LAWRENCE LESSIG: I think of the first and most important Napster as the cable television industry. All right, the cable television industry was born with technologists putting antenna up on top of mountains, stealing broadcasters content; selling that content to their customers. And for 20 years broadcasters tried to get the Supreme Court to declare that "theft" -- and I'm using their words -- illegal -- tried to get it declared a violation of copyright law. And the cable television industry -- they said we're afraid that if the broadcasters have an absolute right to determine whether they sell the content to us or not, the broadcasters will try to use their power over broadcasting to take control over the cable television industry. But the Supreme Court twice held that the copyright law didn't apply to this technology and therefore the cable television industry got to take off and develop in some sense using other people's content without paying for it. So-- I'm concerned where the law is being used to protect existing interests or existing industries against new competition, and that's how I think copyright law is being used today, because I and of course many people have looked at the Internet and, and see it as a great opportunity for artists and consumers to have much greater access to content at a much more affordable rate.
BOB GARFIELD:Well considering that those copyright monopolists have bottomless pockets from which to donate to politicians, and considering that there's not exactly a consumer uprising on this issue, is there any hope f-- that your vision of the future will ever materialize?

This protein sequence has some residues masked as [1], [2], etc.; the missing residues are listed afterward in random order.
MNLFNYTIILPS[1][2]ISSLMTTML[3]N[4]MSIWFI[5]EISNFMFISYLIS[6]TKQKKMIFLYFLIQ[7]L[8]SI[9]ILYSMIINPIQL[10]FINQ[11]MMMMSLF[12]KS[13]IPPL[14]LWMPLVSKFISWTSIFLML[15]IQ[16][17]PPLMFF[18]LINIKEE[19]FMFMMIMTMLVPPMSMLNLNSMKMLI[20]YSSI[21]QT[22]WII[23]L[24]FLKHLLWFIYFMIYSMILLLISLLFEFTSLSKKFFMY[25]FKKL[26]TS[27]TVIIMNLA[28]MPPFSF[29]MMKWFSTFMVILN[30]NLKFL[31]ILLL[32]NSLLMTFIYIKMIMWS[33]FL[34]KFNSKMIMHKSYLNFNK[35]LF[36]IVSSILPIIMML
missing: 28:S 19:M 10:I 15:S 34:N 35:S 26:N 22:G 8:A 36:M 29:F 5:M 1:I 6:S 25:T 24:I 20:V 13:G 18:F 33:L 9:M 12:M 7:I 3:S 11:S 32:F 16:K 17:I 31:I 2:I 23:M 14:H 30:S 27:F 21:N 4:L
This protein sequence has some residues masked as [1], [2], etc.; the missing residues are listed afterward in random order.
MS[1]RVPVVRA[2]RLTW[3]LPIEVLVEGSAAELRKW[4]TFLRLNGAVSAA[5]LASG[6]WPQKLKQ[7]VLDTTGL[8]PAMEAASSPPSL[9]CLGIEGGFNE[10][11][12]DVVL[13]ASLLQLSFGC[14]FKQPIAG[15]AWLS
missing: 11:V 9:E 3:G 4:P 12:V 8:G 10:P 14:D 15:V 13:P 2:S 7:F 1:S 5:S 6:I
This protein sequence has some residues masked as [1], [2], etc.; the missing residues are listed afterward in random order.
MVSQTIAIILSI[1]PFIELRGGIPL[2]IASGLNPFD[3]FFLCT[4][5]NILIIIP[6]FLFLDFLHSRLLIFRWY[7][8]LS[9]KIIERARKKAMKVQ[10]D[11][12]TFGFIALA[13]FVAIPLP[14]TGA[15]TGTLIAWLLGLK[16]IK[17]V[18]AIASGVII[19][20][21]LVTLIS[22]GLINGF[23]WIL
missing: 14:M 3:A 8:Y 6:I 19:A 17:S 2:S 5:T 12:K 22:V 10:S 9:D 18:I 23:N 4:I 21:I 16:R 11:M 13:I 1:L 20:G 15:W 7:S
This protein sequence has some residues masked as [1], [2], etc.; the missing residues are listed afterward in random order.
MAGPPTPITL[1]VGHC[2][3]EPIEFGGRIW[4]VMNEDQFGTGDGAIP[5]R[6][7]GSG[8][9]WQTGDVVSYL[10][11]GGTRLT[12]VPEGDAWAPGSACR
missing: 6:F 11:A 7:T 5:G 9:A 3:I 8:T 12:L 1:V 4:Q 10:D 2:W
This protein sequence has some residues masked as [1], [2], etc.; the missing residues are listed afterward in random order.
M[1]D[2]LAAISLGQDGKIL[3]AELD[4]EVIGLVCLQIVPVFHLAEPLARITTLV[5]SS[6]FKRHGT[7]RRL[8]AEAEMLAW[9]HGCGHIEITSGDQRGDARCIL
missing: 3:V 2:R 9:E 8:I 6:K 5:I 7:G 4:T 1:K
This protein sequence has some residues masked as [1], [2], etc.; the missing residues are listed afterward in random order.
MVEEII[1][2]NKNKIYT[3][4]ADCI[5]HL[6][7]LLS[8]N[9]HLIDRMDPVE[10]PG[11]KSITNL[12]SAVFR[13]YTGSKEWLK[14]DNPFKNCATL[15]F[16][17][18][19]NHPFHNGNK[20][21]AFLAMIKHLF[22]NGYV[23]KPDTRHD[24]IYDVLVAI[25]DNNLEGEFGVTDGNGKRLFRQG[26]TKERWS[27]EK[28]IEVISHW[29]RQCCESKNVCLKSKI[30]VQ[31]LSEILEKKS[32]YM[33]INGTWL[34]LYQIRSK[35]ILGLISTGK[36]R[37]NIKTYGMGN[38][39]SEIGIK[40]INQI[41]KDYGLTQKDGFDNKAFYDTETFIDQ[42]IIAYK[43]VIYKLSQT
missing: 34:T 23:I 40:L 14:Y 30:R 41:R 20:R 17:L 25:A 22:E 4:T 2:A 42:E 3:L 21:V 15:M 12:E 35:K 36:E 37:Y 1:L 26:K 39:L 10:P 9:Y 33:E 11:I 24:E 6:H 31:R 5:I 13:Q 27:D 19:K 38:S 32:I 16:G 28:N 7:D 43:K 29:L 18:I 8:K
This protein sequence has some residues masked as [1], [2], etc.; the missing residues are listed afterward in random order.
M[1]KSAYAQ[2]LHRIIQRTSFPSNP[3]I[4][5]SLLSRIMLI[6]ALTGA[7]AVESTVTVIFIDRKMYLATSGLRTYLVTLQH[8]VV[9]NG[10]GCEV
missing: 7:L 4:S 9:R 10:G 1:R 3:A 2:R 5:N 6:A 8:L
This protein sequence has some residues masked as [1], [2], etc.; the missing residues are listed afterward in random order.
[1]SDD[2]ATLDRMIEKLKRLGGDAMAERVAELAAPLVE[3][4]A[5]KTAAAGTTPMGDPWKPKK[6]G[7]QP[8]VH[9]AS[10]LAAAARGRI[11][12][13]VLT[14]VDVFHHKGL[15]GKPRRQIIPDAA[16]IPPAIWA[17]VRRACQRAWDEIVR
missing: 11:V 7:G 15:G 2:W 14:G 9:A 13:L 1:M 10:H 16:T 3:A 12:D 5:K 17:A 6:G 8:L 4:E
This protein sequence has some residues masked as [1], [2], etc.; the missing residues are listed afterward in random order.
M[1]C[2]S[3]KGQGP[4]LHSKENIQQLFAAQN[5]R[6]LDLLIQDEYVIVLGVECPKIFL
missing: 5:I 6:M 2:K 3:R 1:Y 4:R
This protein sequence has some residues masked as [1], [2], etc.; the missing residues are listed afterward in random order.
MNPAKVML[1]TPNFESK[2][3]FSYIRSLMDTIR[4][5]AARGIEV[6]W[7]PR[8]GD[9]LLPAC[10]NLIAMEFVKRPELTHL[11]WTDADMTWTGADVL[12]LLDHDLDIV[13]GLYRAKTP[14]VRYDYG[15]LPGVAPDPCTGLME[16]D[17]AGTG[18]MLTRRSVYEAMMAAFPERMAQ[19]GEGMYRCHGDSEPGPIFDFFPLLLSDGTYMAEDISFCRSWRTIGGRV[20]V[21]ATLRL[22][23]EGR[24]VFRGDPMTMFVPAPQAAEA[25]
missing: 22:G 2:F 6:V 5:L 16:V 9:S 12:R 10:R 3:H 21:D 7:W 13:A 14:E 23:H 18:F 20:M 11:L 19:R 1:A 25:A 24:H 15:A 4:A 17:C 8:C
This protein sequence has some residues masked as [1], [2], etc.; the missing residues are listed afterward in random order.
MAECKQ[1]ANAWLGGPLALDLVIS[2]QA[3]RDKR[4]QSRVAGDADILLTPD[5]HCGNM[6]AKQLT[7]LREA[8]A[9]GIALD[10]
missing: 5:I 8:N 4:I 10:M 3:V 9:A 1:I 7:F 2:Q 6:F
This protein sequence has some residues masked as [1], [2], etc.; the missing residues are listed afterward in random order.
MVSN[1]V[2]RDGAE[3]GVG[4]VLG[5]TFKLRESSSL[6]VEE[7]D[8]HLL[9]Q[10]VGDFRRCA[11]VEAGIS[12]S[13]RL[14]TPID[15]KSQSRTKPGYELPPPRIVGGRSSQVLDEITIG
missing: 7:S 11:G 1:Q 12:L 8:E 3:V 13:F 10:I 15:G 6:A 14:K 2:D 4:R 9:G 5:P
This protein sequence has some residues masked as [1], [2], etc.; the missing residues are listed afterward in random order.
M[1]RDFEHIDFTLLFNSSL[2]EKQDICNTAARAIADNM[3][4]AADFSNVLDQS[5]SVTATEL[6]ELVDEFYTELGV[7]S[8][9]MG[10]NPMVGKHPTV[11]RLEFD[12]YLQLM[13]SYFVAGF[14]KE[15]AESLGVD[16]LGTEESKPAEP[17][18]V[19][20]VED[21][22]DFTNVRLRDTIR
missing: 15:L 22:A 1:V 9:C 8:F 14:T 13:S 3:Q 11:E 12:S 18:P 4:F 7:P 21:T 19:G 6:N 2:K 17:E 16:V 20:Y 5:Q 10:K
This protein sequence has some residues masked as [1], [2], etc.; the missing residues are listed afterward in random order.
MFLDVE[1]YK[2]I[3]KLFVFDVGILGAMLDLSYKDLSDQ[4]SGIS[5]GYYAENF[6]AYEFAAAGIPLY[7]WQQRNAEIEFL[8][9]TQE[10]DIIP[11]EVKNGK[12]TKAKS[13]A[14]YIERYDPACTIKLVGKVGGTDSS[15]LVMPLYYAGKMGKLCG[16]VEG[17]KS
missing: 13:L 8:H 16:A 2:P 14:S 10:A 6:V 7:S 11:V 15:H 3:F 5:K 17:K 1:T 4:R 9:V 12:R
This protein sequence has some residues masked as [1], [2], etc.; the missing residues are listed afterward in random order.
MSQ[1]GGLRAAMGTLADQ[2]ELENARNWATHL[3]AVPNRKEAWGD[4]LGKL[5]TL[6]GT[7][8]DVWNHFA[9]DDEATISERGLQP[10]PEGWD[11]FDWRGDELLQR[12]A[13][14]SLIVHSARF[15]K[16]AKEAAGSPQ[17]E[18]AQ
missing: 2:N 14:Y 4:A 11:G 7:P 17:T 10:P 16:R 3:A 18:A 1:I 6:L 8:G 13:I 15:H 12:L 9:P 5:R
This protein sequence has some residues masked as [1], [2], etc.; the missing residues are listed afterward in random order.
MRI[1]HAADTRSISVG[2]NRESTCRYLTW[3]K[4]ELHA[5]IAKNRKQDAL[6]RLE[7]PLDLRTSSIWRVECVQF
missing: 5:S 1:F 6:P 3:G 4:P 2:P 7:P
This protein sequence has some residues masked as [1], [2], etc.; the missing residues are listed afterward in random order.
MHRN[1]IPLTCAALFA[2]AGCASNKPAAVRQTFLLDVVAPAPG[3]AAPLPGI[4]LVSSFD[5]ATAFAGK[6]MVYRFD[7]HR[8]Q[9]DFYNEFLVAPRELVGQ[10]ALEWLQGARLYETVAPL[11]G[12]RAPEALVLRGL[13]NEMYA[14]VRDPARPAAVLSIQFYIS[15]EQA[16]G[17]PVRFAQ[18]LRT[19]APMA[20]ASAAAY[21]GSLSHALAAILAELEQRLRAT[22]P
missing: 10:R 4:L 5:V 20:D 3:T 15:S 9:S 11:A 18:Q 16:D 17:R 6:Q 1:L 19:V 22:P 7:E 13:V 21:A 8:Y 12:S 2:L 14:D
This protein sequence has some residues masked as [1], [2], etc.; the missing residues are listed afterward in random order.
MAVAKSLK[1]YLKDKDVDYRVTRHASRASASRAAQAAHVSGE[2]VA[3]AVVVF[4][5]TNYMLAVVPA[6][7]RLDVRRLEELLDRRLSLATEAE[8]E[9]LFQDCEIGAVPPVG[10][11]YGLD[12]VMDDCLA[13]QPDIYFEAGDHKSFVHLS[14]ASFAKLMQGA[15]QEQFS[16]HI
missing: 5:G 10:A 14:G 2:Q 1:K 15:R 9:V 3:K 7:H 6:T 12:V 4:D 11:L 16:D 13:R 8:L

LAWRENCE LESSIG: Well my brand is pessimism, and s-- I'm supposed to stay on brand, so-- [LAUGHTER] the first answer is no. We as a culture have lost the sense that our framers had of how different copyright or intellectual property is from ordinary property rights. Most people think of copyright just like any property and just like you have no fair use right to my car, why should I have a fair use right to Disney's Mickey Mouse? And that makes it very hard for people to recognize how important it is to creativity that ideas and creativity be allowed to flow in the public domain. Now there have been incidents that have reminded people about how silly this system is. I argued the case challenging the Copyright Protection Act after the argument in the D.C. Circuit. A woman came up to our team and described her situation which was that she had written a--play based on a very obscure author's work that was supposed to fall into the public domain in 1998, but because of the Sonny Bono copyright protection act or as we call it, the Mickey Mouse protection act, she can't perform it for another 20 years, but individual authors or individual copyright holders aren't the problem here. The problem here is large holders of copyright who've aggregated large control over the industry, so in the recording industry 5 companies control more than 80 percent of the distribution of music in the world. These large companies would like to pervert the evolution of the network in a way that protects their power, and I just don't think the law should be used to that end.
BOB GARFIELD: Lawrence Lessig, thank you very much.
LAWRENCE LESSIG: Thank you for having me.
BOB GARFIELD: Lawrence Lessig is a professor of law at Stanford University and author of The Future of Ideas.